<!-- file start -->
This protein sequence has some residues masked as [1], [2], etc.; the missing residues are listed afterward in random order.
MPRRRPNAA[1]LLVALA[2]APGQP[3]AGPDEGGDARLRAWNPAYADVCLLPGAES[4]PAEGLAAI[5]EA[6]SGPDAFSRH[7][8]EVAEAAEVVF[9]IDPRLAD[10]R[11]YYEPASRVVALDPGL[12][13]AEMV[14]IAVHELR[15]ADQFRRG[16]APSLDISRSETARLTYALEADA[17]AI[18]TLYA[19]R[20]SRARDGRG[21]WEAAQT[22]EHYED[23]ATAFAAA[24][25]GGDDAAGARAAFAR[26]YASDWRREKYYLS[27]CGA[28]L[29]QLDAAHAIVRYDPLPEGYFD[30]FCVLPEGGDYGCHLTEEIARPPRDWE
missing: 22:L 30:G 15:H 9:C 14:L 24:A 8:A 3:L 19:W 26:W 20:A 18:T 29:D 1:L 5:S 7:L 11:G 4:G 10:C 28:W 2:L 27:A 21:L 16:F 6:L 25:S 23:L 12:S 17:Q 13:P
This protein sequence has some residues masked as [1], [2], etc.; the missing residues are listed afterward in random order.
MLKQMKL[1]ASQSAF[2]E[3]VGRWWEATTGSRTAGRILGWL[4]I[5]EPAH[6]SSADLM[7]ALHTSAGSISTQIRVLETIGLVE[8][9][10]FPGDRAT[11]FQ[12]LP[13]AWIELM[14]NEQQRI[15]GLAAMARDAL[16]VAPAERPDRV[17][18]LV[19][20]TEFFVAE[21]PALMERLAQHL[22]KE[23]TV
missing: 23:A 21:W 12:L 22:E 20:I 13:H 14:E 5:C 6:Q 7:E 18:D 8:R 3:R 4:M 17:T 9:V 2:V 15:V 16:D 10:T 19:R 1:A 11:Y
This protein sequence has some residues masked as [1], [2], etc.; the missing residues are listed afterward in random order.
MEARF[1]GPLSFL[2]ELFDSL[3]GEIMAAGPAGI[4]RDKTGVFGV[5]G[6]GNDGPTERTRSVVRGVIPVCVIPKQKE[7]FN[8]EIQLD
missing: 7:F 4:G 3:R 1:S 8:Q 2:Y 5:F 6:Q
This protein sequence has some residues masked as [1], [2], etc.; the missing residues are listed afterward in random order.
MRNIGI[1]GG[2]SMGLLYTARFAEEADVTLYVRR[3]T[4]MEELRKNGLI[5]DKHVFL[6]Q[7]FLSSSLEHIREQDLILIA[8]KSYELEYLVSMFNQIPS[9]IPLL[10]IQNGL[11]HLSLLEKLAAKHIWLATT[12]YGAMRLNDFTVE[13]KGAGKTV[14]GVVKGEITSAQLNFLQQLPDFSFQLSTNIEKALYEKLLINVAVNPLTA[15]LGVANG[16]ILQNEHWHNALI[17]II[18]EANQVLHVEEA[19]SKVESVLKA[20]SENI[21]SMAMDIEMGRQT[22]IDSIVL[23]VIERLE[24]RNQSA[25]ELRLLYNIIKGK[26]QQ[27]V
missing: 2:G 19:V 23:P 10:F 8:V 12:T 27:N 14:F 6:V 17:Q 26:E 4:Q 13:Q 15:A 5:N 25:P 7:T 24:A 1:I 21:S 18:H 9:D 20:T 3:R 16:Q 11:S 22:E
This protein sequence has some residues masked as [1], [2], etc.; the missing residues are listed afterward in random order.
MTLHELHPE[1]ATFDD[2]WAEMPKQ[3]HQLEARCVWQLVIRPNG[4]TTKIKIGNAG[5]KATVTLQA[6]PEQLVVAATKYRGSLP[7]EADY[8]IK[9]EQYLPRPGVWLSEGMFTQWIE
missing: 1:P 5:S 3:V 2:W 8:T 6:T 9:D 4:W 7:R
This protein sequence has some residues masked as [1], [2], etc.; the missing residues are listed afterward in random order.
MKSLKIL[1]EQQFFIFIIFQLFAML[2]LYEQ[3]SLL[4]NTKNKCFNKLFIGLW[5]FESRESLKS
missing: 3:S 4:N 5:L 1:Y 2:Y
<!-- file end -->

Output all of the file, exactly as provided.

This protein sequence has some residues masked as [1], [2], etc.; the missing residues are listed afterward in random order.
MPRRRPNAA[1]LLVALA[2]APGQP[3]AGPDEGGDARLRAWNPAYADVCLLPGAES[4]PAEGLAAI[5]EA[6]SGPDAFSRH[7][8]EVAEAAEVVF[9]IDPRLAD[10]R[11]YYEPASRVVALDPGL[12][13]AEMV[14]IAVHELR[15]ADQFRRG[16]APSLDISRSETARLTYALEADA[17]AI[18]TLYA[19]R[20]SRARDGRG[21]WEAAQT[22]EHYED[23]ATAFAAA[24][25]GGDDAAGARAAFAR[26]YASDWRREKYYLS[27]CGA[28]L[29]QLDAAHAIVRYDPLPEGYFD[30]FCVLPEGGDYGCHLTEEIARPPRDWE
missing: 22:L 30:G 15:H 9:C 14:L 24:A 8:A 3:L 19:W 26:W 20:A 18:T 29:D 1:L 5:S 7:L 11:G 4:G 10:C 28:W 2:L 27:A 21:L 16:F 6:L 25:S 23:L 12:S 17:Q 13:P
This protein sequence has some residues masked as [1], [2], etc.; the missing residues are listed afterward in random order.
MLKQMKL[1]ASQSAF[2]E[3]VGRWWEATTGSRTAGRILGWL[4]I[5]EPAH[6]SSADLM[7]ALHTSAGSISTQIRVLETIGLVE[8][9][10]FPGDRAT[11]FQ[12]LP[13]AWIELM[14]NEQQRI[15]GLAAMARDAL[16]VAPAERPDRV[17][18]LV[19][20]TEFFVAE[21]PALMERLAQHL[22]KE[23]TV
missing: 23:A 21:W 12:L 22:E 20:I 13:H 14:E 5:C 6:Q 7:E 18:D 8:R 3:R 4:M 17:T 9:V 2:V 15:V 16:D 10:T 19:R 1:A 11:Y
This protein sequence has some residues masked as [1], [2], etc.; the missing residues are listed afterward in random order.
MEARF[1]GPLSFL[2]ELFDSL[3]GEIMAAGPAGI[4]RDKTGVFGV[5]G[6]GNDGPTERTRSVVRGVIPVCVIPKQKE[7]FN[8]EIQLD
missing: 7:F 4:G 3:R 1:S 8:Q 2:Y 5:F 6:Q
This protein sequence has some residues masked as [1], [2], etc.; the missing residues are listed afterward in random order.
MRNIGI[1]GG[2]SMGLLYTARFAEEADVTLYVRR[3]T[4]MEELRKNGLI[5]DKHVFL[6]Q[7]FLSSSLEHIREQDLILIA[8]KSYELEYLVSMFNQIPS[9]IPLL[10]IQNGL[11]HLSLLEKLAAKHIWLATT[12]YGAMRLNDFTVE[13]KGAGKTV[14]GVVKGEITSAQLNFLQQLPDFSFQLSTNIEKALYEKLLINVAVNPLTA[15]LGVANG[16]ILQNEHWHNALI[17]II[18]EANQVLHVEEA[19]SKVESVLKA[20]SENI[21]SMAMDIEMGRQT[22]IDSIVL[23]VIERLE[24]RNQSA[25]ELRLLYNIIKGK[26]QQ[27]V
missing: 2:G 19:V 23:P 10:F 8:V 12:T 27:N 14:F 6:V 17:Q 26:E 4:Q 13:Q 15:A 5:N 25:P 7:T 24:A 1:I 21:S 18:H 9:D 20:T 3:R 16:Q 11:S 22:E
This protein sequence has some residues masked as [1], [2], etc.; the missing residues are listed afterward in random order.
MTLHELHPE[1]ATFDD[2]WAEMPKQ[3]HQLEARCVWQLVIRPNG[4]TTKIKIGNAG[5]KATVTLQA[6]PEQLVVAATKYRGSLP[7]EADY[8]IK[9]EQYLPRPGVWLSEGMFTQWIE
missing: 1:P 5:S 3:V 2:W 8:T 6:T 9:D 4:W 7:R
This protein sequence has some residues masked as [1], [2], etc.; the missing residues are listed afterward in random order.
MKSLKIL[1]EQQFFIFIIFQLFAML[2]LYEQ[3]SLL[4]NTKNKCFNKLFIGLW[5]FESRESLKS
missing: 3:S 4:N 5:L 1:Y 2:Y